Sometimes things don't work out exactly the way that they're supposed to.
Just ask Diamond Rio, winners of four Country
Music Association Awards for vocal group of the year and CMT's September Showcase Artist. The coming month will be
big for the group, but a key element will be missing.
First the good stuff: CMT viewers will see members of the six-piece
band talking about their lives and their music on weekends throughout the month (11:30 p.m. - midnight ET, Sept. 1, 8, 15,
22 and 29; and from 12:30 p.m. - 1 p.m. Sept. 2, 9, 16, 23 and 30).
At 7 p.m. ET tonight (Aug. 30), keyboardist Dan
Truman will chat with country.com visitors about being the month's Showcase Artist and about a month-long online auction
benefiting the American Lung Association. Bidders will have a shot at the chair where Olander sat when he came up with the
opening licks to "Meet in the Middle;" at a nine-hole golf game with frontman Marty Roe; and at a 30-minute piano lesson with
On Sept. 12, at Hermitage Golf Course in Old Hickory, Tenn., Diamond Rio will host its ninth consecutive celebrity
golf tournament, this year dubbed "The Rio @ Hermitage," which also benefits the American Lung Association. The event is open
to the public from 11:30 a.m.- 4 p.m. CT, and it will be taped for a one-hour, prime time special on cable's The Golf Channel.
In the midst of all this activity, however, Diamond Rio was supposed to be promoting a new album, their seventh including
1997's Greatest Hits package. It ain't gonna happen.
The project in question -- titled Stuff until the
song and single by that name went no higher than No. 36 on Billboard's country singles chart this summer -- has been
delayed. Originally slated for release Aug. 22, the album will come out instead in February, about two years after the band
started work on it.
"Certain radio stations, for some reason, didn't want to play 'Stuff,'" keyboardist Truman says
with resignation during a recent interview. "Being veterans of the music business, we're a little Teflon-coated. I don't think
it really got to us, emotionally."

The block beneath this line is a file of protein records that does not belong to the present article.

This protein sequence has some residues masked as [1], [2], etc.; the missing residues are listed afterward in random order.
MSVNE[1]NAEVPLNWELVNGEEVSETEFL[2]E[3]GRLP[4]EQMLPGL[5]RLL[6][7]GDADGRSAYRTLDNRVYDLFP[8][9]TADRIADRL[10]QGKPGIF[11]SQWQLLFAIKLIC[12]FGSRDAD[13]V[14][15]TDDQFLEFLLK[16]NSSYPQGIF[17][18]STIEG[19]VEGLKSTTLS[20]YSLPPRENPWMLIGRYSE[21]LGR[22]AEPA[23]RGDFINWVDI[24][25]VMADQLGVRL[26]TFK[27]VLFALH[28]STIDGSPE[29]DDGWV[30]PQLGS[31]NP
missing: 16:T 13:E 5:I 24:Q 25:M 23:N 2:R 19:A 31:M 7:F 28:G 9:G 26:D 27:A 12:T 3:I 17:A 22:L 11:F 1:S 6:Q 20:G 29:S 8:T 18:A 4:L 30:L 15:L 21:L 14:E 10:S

A little over half the 200 reporting radio stations played the record, not enough
for it to be a significant hit. Touring, the band can tell from the stage which audiences have heard "Stuff" and which haven't,
Truman says. "We might play two places, 300 or 400 miles apart. One night, the people go nuts when we play 'Stuff.' The next
night, it's a mixed reaction, since some people have never heard the song before."
Also complicating the picture for
the band is the fact that their label, Arista Nashville, closed up shop in the wake of Clive Davis' departure from the company's
New York division. In a slow transition, Arista's Nashville operation was folded into the RCA Label Group under Joe Galante.
"We feel like we've lost a little time here," Truman admits. "We're ready. We've been listening to the album since
Christmas. Our audience, our so-called 'fan base,' they are so ready, but we'll just have to wait a little while."
among the things for which Diamond Rio is known and respected on Music Row is their ability to play their own instruments
and sing their harmonies without help from session musicians. The group got its start when the core of the band -- Truman,
Roe and Olander -- worked at Opryland theme park as the Tennessee River Boys. After adding drummer Brian Prout, mandolinist
and high harmony vocalist Gene Johnson and bassist Williams, they signed with Arista and released their first album, Diamond
Rio, in 1991.
That group has remained together throughout, despite some minor trials (which they detail in the
interviews for their CMT Showcase shoot). Over the years, their work style has been to cut a few tracks at a time rather
than going in to make an entire album all at once. "We don't think 10 songs or 12 songs, we think three or four," Truman explains.
"We live with those songs after we record them, and at the same time, we're listening to other songs."
By the time
they finished the new album, they had recorded 14 sides, including one, "I'm Trying," performed as a duet by Roe and Chely
Wright. The album runs the gamut, from country-leaning fare to more pop-oriented stuff. "We don't ever say, anymore, 'Do you
think that's too pop?' or 'Do you think that's too hillbilly?'" Truman says. "If we like the song, we'll try it in the studio
to see if it can sound like us. If we like it, we'll attempt it."
A new single, "One More Day," hits country radio
stations Oct. 30. One of five ballads on the album, the song comes from writers Steven Dale Jones and Bobby Tomberlin, who
also wrote "She Misses Him on Sunday the Most," a favorite among the most faithful of Diamond Rio fans. At present, Truman
says, One More Day also is under consideration as a possible title for the upcoming album. For their CMT Showcase
performances, the band performs "Stuff" and a second song from the new album, a J.D. Souther tune titled "Hearts Against the
Wind." They also do "You're Gone" and "Unbelievable" from their last album, Unbelievable, which has sold 530,000 copies,
according to SoundScan, since its release in 1998.
"When we're out on the road, none of us are overly concerned,"
says Truman of the little bump he and his band have hit. "We're just going along in our career and this is the kind of stuff